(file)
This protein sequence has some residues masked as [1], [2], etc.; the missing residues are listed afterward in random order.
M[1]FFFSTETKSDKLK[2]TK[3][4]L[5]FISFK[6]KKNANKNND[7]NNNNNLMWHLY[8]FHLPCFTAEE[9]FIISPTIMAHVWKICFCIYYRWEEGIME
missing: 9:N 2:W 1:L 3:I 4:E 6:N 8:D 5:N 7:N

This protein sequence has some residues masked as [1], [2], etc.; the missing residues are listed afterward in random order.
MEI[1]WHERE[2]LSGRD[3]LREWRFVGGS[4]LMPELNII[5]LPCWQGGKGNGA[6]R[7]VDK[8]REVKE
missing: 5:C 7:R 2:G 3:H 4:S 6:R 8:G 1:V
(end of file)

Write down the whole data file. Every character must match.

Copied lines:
This protein sequence has some residues masked as [1], [2], etc.; the missing residues are listed afterward in random order.
M[1]FFFSTETKSDKLK[2]TK[3][4]L[5]FISFK[6]KKNANKNND[7]NNNNNLMWHLY[8]FHLPCFTAEE[9]FIISPTIMAHVWKICFCIYYRWEEGIME
missing: 9:N 2:W 1:L 3:I 4:E 6:N 8:D 5:N 7:N

This protein sequence has some residues masked as [1], [2], etc.; the missing residues are listed afterward in random order.
MEI[1]WHERE[2]LSGRD[3]LREWRFVGGS[4]LMPELNII[5]LPCWQGGKGNGA[6]R[7]VDK[8]REVKE
missing: 5:C 7:R 2:G 3:H 4:S 6:R 8:G 1:V